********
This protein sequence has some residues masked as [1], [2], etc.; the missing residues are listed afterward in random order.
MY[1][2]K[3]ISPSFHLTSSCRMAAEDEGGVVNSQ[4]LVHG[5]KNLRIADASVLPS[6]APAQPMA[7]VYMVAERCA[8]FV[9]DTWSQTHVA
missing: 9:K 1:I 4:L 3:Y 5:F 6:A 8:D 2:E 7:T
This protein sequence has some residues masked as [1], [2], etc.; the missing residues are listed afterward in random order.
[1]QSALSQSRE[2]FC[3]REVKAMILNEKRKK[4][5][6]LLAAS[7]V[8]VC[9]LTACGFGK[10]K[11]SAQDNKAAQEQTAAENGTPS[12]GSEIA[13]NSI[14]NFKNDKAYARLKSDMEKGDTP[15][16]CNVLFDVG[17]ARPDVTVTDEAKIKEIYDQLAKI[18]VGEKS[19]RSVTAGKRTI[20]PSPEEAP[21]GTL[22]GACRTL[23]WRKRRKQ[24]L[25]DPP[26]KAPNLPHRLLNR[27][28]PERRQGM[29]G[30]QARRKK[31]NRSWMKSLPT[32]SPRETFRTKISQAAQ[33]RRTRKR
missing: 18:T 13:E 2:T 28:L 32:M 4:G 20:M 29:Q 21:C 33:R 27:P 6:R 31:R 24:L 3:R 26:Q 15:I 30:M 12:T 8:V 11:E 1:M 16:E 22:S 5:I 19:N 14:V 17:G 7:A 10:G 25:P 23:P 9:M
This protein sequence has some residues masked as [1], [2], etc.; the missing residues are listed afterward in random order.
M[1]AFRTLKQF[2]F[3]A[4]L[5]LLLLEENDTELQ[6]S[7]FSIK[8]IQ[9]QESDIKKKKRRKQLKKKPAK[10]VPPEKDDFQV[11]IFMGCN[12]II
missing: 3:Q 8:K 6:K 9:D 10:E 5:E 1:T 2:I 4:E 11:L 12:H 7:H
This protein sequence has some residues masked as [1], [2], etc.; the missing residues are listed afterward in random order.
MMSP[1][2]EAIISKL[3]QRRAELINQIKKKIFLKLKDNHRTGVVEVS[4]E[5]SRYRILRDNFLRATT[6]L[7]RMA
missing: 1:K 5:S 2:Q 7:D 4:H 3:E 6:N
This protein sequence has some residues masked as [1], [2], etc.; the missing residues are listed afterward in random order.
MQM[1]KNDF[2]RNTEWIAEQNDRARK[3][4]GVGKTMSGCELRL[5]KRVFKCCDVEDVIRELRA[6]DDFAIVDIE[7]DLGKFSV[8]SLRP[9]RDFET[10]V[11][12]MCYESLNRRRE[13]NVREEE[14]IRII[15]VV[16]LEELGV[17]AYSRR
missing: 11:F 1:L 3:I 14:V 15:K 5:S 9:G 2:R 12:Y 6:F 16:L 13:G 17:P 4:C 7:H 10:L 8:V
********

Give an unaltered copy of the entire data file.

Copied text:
This protein sequence has some residues masked as [1], [2], etc.; the missing residues are listed afterward in random order.
MY[1][2]K[3]ISPSFHLTSSCRMAAEDEGGVVNSQ[4]LVHG[5]KNLRIADASVLPS[6]APAQPMA[7]VYMVAERCA[8]FV[9]DTWSQTHVA
missing: 9:K 1:I 4:L 3:Y 5:F 6:A 8:D 2:E 7:T
This protein sequence has some residues masked as [1], [2], etc.; the missing residues are listed afterward in random order.
[1]QSALSQSRE[2]FC[3]REVKAMILNEKRKK[4][5][6]LLAAS[7]V[8]VC[9]LTACGFGK[10]K[11]SAQDNKAAQEQTAAENGTPS[12]GSEIA[13]NSI[14]NFKNDKAYARLKSDMEKGDTP[15][16]CNVLFDVG[17]ARPDVTVTDEAKIKEIYDQLAKI[18]VGEKS[19]RSVTAGKRTI[20]PSPEEAP[21]GTL[22]GACRTL[23]WRKRRKQ[24]L[25]DPP[26]KAPNLPHRLLNR[27][28]PERRQGM[29]G[30]QARRKK[31]NRSWMKSLPT[32]SPRETFRTKISQAAQ[33]RRTRKR
missing: 18:T 13:E 2:T 28:L 32:M 4:G 20:M 29:Q 21:C 33:R 27:P 6:R 31:R 24:L 3:R 26:Q 15:I 30:M 12:T 8:V 11:E 1:M 16:E 22:S 5:I 19:N 14:V 17:G 7:A 10:G 25:P 23:P 9:M
This protein sequence has some residues masked as [1], [2], etc.; the missing residues are listed afterward in random order.
M[1]AFRTLKQF[2]F[3]A[4]L[5]LLLLEENDTELQ[6]S[7]FSIK[8]IQ[9]QESDIKKKKRRKQLKKKPAK[10]VPPEKDDFQV[11]IFMGCN[12]II
missing: 3:Q 8:K 6:K 9:D 10:E 5:E 1:T 2:I 4:E 11:L 12:H 7:H
This protein sequence has some residues masked as [1], [2], etc.; the missing residues are listed afterward in random order.
MMSP[1][2]EAIISKL[3]QRRAELINQIKKKIFLKLKDNHRTGVVEVS[4]E[5]SRYRILRDNFLRATT[6]L[7]RMA
missing: 1:K 5:S 2:Q 7:D 4:H 3:E 6:N
This protein sequence has some residues masked as [1], [2], etc.; the missing residues are listed afterward in random order.
MQM[1]KNDF[2]RNTEWIAEQNDRARK[3][4]GVGKTMSGCELRL[5]KRVFKCCDVEDVIRELRA[6]DDFAIVDIE[7]DLGKFSV[8]SLRP[9]RDFET[10]V[11][12]MCYESLNRRRE[13]NVREEE[14]IRII[15]VV[16]LEELGV[17]AYSRR
missing: 11:F 1:L 3:I 14:V 15:K 5:S 9:G 2:R 12:Y 6:F 16:L 13:G 17:P 4:C 7:H 10:L 8:V